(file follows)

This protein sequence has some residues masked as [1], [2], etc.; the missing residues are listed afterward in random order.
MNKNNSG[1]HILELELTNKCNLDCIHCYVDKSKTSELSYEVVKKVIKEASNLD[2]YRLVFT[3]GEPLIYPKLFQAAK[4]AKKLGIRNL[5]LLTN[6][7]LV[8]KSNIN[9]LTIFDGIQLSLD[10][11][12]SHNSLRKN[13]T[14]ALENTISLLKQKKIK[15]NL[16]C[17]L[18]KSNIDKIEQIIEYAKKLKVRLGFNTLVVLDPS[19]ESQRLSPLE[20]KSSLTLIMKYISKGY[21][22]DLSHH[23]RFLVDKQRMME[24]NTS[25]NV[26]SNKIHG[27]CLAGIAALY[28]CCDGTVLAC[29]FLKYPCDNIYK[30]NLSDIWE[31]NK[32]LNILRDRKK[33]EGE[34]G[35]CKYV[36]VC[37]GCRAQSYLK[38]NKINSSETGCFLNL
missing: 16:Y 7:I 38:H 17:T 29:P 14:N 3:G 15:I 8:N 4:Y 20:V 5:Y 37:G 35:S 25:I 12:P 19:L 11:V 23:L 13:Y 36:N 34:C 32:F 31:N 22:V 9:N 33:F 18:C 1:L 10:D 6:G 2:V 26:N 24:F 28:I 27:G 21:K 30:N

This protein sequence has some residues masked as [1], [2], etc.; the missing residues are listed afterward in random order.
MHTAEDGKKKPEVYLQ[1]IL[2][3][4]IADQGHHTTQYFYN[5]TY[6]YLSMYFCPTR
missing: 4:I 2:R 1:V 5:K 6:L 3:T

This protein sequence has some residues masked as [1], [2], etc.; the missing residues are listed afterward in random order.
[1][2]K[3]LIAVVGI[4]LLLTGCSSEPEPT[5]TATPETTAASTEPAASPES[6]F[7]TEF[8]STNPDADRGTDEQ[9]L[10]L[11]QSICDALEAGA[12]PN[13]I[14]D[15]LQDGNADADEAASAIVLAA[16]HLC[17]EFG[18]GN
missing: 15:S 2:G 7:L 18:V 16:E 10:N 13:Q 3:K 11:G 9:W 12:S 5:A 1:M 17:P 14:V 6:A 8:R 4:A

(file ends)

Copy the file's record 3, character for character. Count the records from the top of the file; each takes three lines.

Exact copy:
This protein sequence has some residues masked as [1], [2], etc.; the missing residues are listed afterward in random order.
[1][2]K[3]LIAVVGI[4]LLLTGCSSEPEPT[5]TATPETTAASTEPAASPES[6]F[7]TEF[8]STNPDADRGTDEQ[9]L[10]L[11]QSICDALEAGA[12]PN[13]I[14]D[15]LQDGNADADEAASAIVLAA[16]HLC[17]EFG[18]GN
missing: 15:S 2:G 7:L 18:V 16:E 10:N 13:Q 3:K 11:G 9:W 12:S 5:A 1:M 17:P 14:V 6:A 8:R 4:A